Monday, July 18, 2011
I started interning at the JFP amid a buzz of activity preparing for the annual Chick Ball. Stacks of donations for the charity auction collected in almost every available corner, and readings assigned to us interns examined past domestic violence cases the JFP had written about.
Coincidentally, I have been doing some reading on my own lately about feminism and domestic violence. I have never been abused or threatened with abuse, and most of the people I meet are generally kind and respectful, but I do sometimes come across people who disrespect me because of my gender.
It's the pattern of little things that determine whether an environment is hostile or safe. Little things like a man's eyes flicking to look at my chest every few seconds while he's talking to me, like looks of surprise when I explain I don't have a live-in boyfriend, like whistles and laughter from across the street, like careless jokes about rape.
These are all little things, but they pile up and weigh heavily against all the nice things people say. The four guys who followed me, laughing, for a few minutes in their car while I was out running one day might not remember it, but I do, and for me that street is no longer safe to run on. Little things can overshadow a generally good experience, especially when they are treated as only little things — normal, unimportant, not worth changing.
The good news is that other little things can tip the balance against a hostile environment to make me feel respected and valued. When I'm waiting on your table in a restaurant, calling me ma'am instead of sweetie or honey makes me feel like an equal instead of a child. Guys, when one of your friends makes a raunchy joke it means a lot to hear you say, "that's not funny;" it tells me that it matters whether people treat me with respect or not. Girls, when you spend more time asking about my job search than trying to set me up on a date, it encourages me to value my education as much as my looks.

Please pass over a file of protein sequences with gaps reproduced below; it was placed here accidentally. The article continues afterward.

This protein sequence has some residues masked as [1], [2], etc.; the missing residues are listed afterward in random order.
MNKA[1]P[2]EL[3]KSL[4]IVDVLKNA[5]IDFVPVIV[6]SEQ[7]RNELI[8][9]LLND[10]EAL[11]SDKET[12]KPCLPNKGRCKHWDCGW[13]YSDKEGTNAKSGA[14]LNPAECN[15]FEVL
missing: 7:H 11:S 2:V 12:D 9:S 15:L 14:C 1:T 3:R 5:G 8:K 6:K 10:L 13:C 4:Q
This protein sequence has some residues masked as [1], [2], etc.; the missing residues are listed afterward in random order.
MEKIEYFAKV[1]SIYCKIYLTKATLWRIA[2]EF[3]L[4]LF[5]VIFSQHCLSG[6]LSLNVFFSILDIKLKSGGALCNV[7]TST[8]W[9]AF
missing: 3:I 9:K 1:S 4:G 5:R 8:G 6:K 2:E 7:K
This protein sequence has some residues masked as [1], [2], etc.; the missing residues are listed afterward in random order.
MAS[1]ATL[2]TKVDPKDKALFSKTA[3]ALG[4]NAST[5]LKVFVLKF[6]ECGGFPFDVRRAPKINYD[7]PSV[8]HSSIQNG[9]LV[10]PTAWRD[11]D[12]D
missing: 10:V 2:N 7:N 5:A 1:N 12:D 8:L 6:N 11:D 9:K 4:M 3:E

So if you want to make the world a safer, fairer place for women, get involved. Sign a petition, support the Chick Ball, volunteer at a charity — all of those are good things. But no matter how much effort you put into making big, drastic changes in society, don't forget the little things. Even little things can make a difference.
Very nicely said, Elizabeth. Very nice.
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